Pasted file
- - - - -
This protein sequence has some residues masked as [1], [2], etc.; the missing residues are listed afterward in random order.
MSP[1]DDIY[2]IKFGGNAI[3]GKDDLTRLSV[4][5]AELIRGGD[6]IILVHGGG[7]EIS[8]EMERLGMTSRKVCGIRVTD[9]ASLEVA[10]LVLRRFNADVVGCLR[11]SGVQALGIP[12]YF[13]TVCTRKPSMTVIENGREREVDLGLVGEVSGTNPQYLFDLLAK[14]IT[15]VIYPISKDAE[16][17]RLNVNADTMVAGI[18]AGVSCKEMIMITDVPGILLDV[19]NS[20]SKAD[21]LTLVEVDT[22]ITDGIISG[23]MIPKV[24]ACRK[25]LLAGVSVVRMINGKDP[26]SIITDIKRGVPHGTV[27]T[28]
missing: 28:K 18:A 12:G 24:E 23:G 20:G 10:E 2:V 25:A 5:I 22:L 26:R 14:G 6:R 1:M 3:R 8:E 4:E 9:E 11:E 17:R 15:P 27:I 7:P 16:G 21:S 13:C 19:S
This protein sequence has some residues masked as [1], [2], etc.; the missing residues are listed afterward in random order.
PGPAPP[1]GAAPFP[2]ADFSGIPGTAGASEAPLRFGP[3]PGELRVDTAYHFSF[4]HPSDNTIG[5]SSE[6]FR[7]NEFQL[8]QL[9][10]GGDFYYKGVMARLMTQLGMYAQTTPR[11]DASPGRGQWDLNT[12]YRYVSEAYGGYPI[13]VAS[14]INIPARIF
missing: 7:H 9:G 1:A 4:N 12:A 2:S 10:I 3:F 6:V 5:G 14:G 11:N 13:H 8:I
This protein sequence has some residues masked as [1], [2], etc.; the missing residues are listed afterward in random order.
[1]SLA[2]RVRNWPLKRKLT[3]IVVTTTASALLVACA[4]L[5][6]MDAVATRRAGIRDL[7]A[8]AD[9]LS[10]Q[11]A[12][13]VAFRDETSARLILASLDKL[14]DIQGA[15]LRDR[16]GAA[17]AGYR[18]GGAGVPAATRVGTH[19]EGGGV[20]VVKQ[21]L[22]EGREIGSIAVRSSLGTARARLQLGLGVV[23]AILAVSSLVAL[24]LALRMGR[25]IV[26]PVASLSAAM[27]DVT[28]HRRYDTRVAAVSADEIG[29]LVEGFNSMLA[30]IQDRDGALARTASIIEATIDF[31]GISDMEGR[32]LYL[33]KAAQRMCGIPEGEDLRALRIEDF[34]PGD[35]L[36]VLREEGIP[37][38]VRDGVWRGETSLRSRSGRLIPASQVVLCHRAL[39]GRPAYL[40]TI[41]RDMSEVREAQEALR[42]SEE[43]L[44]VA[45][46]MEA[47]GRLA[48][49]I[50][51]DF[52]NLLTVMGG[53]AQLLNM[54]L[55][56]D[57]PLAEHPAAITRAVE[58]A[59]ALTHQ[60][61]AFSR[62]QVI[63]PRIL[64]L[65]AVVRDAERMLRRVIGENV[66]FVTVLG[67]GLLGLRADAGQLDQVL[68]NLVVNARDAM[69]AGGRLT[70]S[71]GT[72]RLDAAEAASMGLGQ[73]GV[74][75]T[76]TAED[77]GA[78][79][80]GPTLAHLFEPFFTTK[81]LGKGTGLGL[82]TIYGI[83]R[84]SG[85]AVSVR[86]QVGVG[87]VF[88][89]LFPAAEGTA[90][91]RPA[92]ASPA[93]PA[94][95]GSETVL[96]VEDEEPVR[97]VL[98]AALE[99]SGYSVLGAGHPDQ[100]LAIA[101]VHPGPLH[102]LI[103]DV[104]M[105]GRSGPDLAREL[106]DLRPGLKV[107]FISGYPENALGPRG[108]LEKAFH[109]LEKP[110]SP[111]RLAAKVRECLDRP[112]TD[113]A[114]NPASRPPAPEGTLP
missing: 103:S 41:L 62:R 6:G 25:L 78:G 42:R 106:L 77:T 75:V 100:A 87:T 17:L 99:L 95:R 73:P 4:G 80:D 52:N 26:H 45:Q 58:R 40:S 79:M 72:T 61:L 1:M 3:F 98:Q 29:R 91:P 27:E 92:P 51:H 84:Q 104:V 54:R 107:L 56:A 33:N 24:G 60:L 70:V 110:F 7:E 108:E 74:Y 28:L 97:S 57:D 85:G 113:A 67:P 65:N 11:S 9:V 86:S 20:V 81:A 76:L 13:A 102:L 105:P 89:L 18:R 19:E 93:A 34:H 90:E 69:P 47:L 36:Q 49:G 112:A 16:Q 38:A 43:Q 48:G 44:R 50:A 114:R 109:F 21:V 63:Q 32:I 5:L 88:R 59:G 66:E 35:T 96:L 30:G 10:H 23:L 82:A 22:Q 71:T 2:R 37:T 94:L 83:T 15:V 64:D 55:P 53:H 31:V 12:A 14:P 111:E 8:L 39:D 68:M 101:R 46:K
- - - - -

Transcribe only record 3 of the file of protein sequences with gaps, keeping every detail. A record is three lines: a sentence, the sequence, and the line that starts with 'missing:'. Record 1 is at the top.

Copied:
This protein sequence has some residues masked as [1], [2], etc.; the missing residues are listed afterward in random order.
[1]SLA[2]RVRNWPLKRKLT[3]IVVTTTASALLVACA[4]L[5][6]MDAVATRRAGIRDL[7]A[8]AD[9]LS[10]Q[11]A[12][13]VAFRDETSARLILASLDKL[14]DIQGA[15]LRDR[16]GAA[17]AGYR[18]GGAGVPAATRVGTH[19]EGGGV[20]VVKQ[21]L[22]EGREIGSIAVRSSLGTARARLQLGLGVV[23]AILAVSSLVAL[24]LALRMGR[25]IV[26]PVASLSAAM[27]DVT[28]HRRYDTRVAAVSADEIG[29]LVEGFNSMLA[30]IQDRDGALARTASIIEATIDF[31]GISDMEGR[32]LYL[33]KAAQRMCGIPEGEDLRALRIEDF[34]PGD[35]L[36]VLREEGIP[37][38]VRDGVWRGETSLRSRSGRLIPASQVVLCHRAL[39]GRPAYL[40]TI[41]RDMSEVREAQEALR[42]SEE[43]L[44]VA[45][46]MEA[47]GRLA[48][49]I[50][51]DF[52]NLLTVMGG[53]AQLLNM[54]L[55][56]D[57]PLAEHPAAITRAVE[58]A[59]ALTHQ[60][61]AFSR[62]QVI[63]PRIL[64]L[65]AVVRDAERMLRRVIGENV[66]FVTVLG[67]GLLGLRADAGQLDQVL[68]NLVVNARDAM[69]AGGRLT[70]S[71]GT[72]RLDAAEAASMGLGQ[73]GV[74][75]T[76]TAED[77]GA[78][79][80]GPTLAHLFEPFFTTK[81]LGKGTGLGL[82]TIYGI[83]R[84]SG[85]AVSVR[86]QVGVG[87]VF[88][89]LFPAAEGTA[90][91]RPA[92]ASPA[93]PA[94][95]GSETVL[96]VEDEEPVR[97]VL[98]AALE[99]SGYSVLGAGHPDQ[100]LAIA[101]VHPGPLH[102]LI[103]DV[104]M[105]GRSGPDLAREL[106]DLRPGLKV[107]FISGYPENALGPRG[108]LEKAFH[109]LEKP[110]SP[111]RLAAKVRECLDRP[112]TD[113]A[114]NPASRPPAPEGTLP
missing: 103:S 41:L 62:R 6:G 25:L 78:G 42:R 106:L 77:T 75:V 100:A 87:T 17:L 99:L 95:R 73:P 4:G 80:D 52:N 26:H 45:Q 58:R 40:S 79:M 72:T 61:L 1:M 3:F 98:Q 29:R 91:P 27:E 92:P 51:H 84:Q 104:V 54:R 107:L 56:A 33:N 24:G 60:L 70:V 110:F 7:E 108:E 74:Y 28:L 97:S 57:D 85:G 113:A 67:P 65:N 11:S 9:V 86:S 20:V 81:A 76:L 13:A 102:L 105:P 89:L 18:R 19:E 93:A 34:H 90:E 69:P 47:L 36:Q 49:G 112:A 16:Q 38:A 43:Q 48:G 44:R 50:A 114:R 109:F 21:V 63:Q 32:I 5:L 88:R 59:G 66:E 35:T 96:L 30:G 10:H 23:L 82:A 22:Q 71:T 2:R 37:T 94:L 83:T 15:V 64:D 55:P 53:H 31:V 12:A 14:P 111:E 8:L 39:D 68:M 101:R 46:K